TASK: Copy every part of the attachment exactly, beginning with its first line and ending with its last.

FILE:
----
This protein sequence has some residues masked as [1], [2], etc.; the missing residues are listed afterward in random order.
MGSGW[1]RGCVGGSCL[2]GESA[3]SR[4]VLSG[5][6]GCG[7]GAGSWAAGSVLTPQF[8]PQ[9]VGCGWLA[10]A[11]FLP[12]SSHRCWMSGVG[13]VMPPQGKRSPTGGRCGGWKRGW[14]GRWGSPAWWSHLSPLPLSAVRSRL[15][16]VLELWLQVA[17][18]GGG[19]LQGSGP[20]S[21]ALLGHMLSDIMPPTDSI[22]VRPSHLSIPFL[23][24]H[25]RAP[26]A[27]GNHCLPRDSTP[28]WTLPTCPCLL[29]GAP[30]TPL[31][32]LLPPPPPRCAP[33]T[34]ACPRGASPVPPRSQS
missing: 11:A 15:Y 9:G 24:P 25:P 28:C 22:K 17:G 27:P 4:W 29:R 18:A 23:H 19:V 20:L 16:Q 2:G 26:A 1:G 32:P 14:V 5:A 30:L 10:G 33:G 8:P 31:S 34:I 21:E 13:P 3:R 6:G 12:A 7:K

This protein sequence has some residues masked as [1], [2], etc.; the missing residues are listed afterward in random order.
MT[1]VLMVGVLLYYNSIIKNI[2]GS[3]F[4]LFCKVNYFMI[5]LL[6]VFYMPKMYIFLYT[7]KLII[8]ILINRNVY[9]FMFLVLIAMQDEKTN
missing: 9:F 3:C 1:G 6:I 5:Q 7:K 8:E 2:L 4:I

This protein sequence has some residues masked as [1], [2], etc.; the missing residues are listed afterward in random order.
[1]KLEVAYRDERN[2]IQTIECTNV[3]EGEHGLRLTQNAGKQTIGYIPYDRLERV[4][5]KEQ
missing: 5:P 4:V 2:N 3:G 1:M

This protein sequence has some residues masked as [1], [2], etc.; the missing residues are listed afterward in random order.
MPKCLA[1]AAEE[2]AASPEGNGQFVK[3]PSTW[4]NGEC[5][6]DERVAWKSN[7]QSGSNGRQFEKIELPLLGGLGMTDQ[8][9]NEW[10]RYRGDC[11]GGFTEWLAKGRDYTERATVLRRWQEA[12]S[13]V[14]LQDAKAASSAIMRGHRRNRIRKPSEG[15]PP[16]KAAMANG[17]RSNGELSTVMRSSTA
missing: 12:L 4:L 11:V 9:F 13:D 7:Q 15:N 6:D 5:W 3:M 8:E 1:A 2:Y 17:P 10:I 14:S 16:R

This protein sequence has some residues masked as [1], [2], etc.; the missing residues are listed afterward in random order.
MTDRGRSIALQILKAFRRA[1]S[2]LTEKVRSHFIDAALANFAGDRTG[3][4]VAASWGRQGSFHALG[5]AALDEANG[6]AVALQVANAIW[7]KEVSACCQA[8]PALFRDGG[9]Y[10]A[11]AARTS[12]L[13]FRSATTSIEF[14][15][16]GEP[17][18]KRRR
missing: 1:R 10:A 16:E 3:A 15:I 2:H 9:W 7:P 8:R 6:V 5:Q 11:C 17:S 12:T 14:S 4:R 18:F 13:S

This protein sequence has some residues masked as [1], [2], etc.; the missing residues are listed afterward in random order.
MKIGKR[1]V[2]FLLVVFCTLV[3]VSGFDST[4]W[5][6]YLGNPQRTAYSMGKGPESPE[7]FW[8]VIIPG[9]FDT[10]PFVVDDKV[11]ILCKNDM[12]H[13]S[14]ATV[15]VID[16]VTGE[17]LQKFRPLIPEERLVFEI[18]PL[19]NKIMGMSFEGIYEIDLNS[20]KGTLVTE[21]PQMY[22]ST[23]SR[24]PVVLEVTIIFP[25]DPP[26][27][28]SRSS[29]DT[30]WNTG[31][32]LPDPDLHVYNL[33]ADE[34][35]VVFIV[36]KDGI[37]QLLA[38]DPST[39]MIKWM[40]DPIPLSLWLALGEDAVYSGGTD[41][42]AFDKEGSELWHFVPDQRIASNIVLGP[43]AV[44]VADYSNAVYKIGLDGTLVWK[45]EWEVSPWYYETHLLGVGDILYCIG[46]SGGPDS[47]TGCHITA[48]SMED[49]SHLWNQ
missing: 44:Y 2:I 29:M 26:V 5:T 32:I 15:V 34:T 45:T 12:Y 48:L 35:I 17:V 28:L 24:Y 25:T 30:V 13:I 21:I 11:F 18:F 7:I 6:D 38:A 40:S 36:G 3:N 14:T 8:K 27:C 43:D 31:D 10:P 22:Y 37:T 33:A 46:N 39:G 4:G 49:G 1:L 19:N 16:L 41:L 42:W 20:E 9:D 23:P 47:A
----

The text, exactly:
This protein sequence has some residues masked as [1], [2], etc.; the missing residues are listed afterward in random order.
MGSGW[1]RGCVGGSCL[2]GESA[3]SR[4]VLSG[5][6]GCG[7]GAGSWAAGSVLTPQF[8]PQ[9]VGCGWLA[10]A[11]FLP[12]SSHRCWMSGVG[13]VMPPQGKRSPTGGRCGGWKRGW[14]GRWGSPAWWSHLSPLPLSAVRSRL[15][16]VLELWLQVA[17][18]GGG[19]LQGSGP[20]S[21]ALLGHMLSDIMPPTDSI[22]VRPSHLSIPFL[23][24]H[25]RAP[26]A[27]GNHCLPRDSTP[28]WTLPTCPCLL[29]GAP[30]TPL[31][32]LLPPPPPRCAP[33]T[34]ACPRGASPVPPRSQS
missing: 11:A 15:Y 9:G 24:P 25:P 28:C 22:K 17:G 27:P 4:W 29:R 18:A 23:H 19:V 20:L 16:Q 2:G 26:A 1:G 32:P 14:V 5:A 30:L 10:G 33:G 8:P 31:S 34:I 21:E 13:P 3:R 6:G 12:A 7:K

This protein sequence has some residues masked as [1], [2], etc.; the missing residues are listed afterward in random order.
MT[1]VLMVGVLLYYNSIIKNI[2]GS[3]F[4]LFCKVNYFMI[5]LL[6]VFYMPKMYIFLYT[7]KLII[8]ILINRNVY[9]FMFLVLIAMQDEKTN
missing: 9:F 3:C 1:G 6:I 5:Q 7:K 8:E 2:L 4:I

This protein sequence has some residues masked as [1], [2], etc.; the missing residues are listed afterward in random order.
[1]KLEVAYRDERN[2]IQTIECTNV[3]EGEHGLRLTQNAGKQTIGYIPYDRLERV[4][5]KEQ
missing: 5:P 4:V 2:N 3:G 1:M

This protein sequence has some residues masked as [1], [2], etc.; the missing residues are listed afterward in random order.
MPKCLA[1]AAEE[2]AASPEGNGQFVK[3]PSTW[4]NGEC[5][6]DERVAWKSN[7]QSGSNGRQFEKIELPLLGGLGMTDQ[8][9]NEW[10]RYRGDC[11]GGFTEWLAKGRDYTERATVLRRWQEA[12]S[13]V[14]LQDAKAASSAIMRGHRRNRIRKPSEG[15]PP[16]KAAMANG[17]RSNGELSTVMRSSTA
missing: 12:L 4:L 11:V 9:F 13:D 7:Q 15:N 6:D 5:W 3:M 8:E 1:A 2:Y 17:P 10:I 14:S 16:R

This protein sequence has some residues masked as [1], [2], etc.; the missing residues are listed afterward in random order.
MTDRGRSIALQILKAFRRA[1]S[2]LTEKVRSHFIDAALANFAGDRTG[3][4]VAASWGRQGSFHALG[5]AALDEANG[6]AVALQVANAIW[7]KEVSACCQA[8]PALFRDGG[9]Y[10]A[11]AARTS[12]L[13]FRSATTSIEF[14][15][16]GEP[17][18]KRRR
missing: 1:R 10:A 16:E 3:A 15:I 2:H 9:W 7:P 8:R 6:V 5:Q 11:C 17:S 12:T 14:S 4:R 18:F 13:S

This protein sequence has some residues masked as [1], [2], etc.; the missing residues are listed afterward in random order.
MKIGKR[1]V[2]FLLVVFCTLV[3]VSGFDST[4]W[5][6]YLGNPQRTAYSMGKGPESPE[7]FW[8]VIIPG[9]FDT[10]PFVVDDKV[11]ILCKNDM[12]H[13]S[14]ATV[15]VID[16]VTGE[17]LQKFRPLIPEERLVFEI[18]PL[19]NKIMGMSFEGIYEIDLNS[20]KGTLVTE[21]PQMY[22]ST[23]SR[24]PVVLEVTIIFP[25]DPP[26][27][28]SRSS[29]DT[30]WNTG[31][32]LPDPDLHVYNL[33]ADE[34][35]VVFIV[36]KDGI[37]QLLA[38]DPST[39]MIKWM[40]DPIPLSLWLALGEDAVYSGGTD[41][42]AFDKEGSELWHFVPDQRIASNIVLGP[43]AV[44]VADYSNAVYKIGLDGTLVWK[45]EWEVSPWYYETHLLGVGDILYCIG[46]SGGPDS[47]TGCHITA[48]SMED[49]SHLWNQ
missing: 44:Y 2:I 29:M 26:V 5:T 32:I 15:V 34:T 45:T 12:Y 48:L 35:I 17:V 28:L 24:Y 25:T 30:V 13:I 21:I 11:F 18:F 7:I 6:D 38:A 40:S 36:G 3:N 14:T 8:K 27:C 43:D 31:D 10:P 22:Y 37:T 33:A 46:N 39:G 4:G 49:G 1:L 19:N 16:L 41:L 42:W 20:E 9:D 23:P 47:A